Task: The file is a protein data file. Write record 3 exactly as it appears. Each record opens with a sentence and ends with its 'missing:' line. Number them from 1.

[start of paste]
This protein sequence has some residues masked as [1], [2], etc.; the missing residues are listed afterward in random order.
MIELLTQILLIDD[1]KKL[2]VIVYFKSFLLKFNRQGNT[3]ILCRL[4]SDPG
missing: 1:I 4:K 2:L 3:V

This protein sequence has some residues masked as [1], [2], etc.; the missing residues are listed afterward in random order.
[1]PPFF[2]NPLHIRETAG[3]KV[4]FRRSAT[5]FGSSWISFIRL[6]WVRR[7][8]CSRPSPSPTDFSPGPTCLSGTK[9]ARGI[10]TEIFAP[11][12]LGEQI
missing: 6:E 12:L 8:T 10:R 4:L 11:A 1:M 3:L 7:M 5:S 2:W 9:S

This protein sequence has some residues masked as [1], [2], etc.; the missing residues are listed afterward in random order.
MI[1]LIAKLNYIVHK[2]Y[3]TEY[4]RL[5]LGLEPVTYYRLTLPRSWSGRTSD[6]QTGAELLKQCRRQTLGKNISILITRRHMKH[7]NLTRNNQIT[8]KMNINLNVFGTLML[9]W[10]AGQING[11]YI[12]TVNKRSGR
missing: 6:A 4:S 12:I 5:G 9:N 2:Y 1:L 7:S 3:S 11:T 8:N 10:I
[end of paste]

This protein sequence has some residues masked as [1], [2], etc.; the missing residues are listed afterward in random order.
MI[1]LIAKLNYIVHK[2]Y[3]TEY[4]RL[5]LGLEPVTYYRLTLPRSWSGRTSD[6]QTGAELLKQCRRQTLGKNISILITRRHMKH[7]NLTRNNQIT[8]KMNINLNVFGTLML[9]W[10]AGQING[11]YI[12]TVNKRSGR
missing: 6:A 4:S 12:I 5:G 9:N 2:Y 1:L 7:S 3:S 11:T 8:N 10:I